In 1990, the 3rd Battalion (Air Traffic Control), 58th Aviation deployed in support first of Operation Desert Shield, and then subsequently participated in Operation Desert Storm in 1991. The unit was award campaign streamers for the Defense of Saudi Arabia and Liberation and Defense of Kuwait campaigns. The Battalion also had a significant role in Operations Provide Comfort I and II in southern Turkey and northern Iraq.
On 23 June 1993, the Battalion was reassigned to the 12th Aviation Brigade, V Corps, and its headquarters was relocated to Wiesbaden. Its designation also changed from 3rd Battalion (Air Traffic Control), 58th Aviation to 3rd Battalion (Air Traffic Services), 58th Aviation. The 3rd Battalion (Air Traffic Services), 58th Aviation Regiment, as an element of the 12th Aviation Brigade, had soldiers stationed in Wiesbaden, Hanau, Ansbach and Grafenwoehr, Germany. These soldiers provided installation air traffic services for 5 US Army and 3 NATO airfields throughout Germany. The Battalion retained the dual mission of operating installation air traffic services facilities at USAREUR's airfields and providing tactical air traffic services for aviation units in V Corps, Southern European Task Force (SETAF), and 21st Theater Army Area Command (TAACOM).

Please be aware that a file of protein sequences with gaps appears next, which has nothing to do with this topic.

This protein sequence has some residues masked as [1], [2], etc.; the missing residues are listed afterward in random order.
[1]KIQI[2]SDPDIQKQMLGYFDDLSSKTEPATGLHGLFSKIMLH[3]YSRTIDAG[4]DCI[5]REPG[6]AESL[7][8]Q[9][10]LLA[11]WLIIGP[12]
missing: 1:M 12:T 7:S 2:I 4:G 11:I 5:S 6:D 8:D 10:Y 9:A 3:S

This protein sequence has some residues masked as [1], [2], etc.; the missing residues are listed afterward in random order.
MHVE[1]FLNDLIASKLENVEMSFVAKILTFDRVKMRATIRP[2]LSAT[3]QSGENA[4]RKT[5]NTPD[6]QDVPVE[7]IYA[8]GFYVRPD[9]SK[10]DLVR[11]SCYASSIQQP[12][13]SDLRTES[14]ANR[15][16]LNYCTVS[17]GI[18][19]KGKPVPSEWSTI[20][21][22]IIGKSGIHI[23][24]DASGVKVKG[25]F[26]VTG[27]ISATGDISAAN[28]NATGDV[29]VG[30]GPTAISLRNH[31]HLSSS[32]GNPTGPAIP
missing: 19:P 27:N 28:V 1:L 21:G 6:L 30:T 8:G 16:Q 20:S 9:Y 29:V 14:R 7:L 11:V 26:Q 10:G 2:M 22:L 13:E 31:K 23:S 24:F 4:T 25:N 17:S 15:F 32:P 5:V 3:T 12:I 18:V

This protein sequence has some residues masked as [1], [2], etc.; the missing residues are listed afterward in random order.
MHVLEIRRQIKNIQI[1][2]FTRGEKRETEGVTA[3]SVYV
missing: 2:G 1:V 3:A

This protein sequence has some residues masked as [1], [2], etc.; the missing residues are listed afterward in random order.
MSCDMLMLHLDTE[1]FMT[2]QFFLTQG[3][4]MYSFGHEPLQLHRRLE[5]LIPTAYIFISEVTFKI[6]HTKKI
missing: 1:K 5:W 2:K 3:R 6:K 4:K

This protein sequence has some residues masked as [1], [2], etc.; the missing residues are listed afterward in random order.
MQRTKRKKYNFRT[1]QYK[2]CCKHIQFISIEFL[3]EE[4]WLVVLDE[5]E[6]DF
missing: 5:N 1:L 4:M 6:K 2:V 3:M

On 10 December 1995, the Battalion deployed a tactical Ground Controlled Approach (GCA) section to Tuzla, Bosnia-Herzegovina, and established operations in support of NATO's Implementation Force. This element was the first US Army Aviation unit to operate in the former Yugoslavia. Company E, 3rd Battalion, 58th Aviation, augmented with soldiers from the entire Battalion, operated in Hungary, Croatia, and Bosnia-Herzegovina, in support of Operation Joint Endeavor. Also in 1995, the Battalion was recognized by Army Aviation Association of America with the Robert M. Leich Award for outstanding service to Army Aviation. The soldiers and civilians of the Battalion vigilantly guarded the skies over "Victory Corps." They were, "Victory's Guardians!"
In 1998, the 3rd Battalion, 58th Aviation Regiment designed and implemented a fiber optic video system for a radar unit originally produced in the 1950s.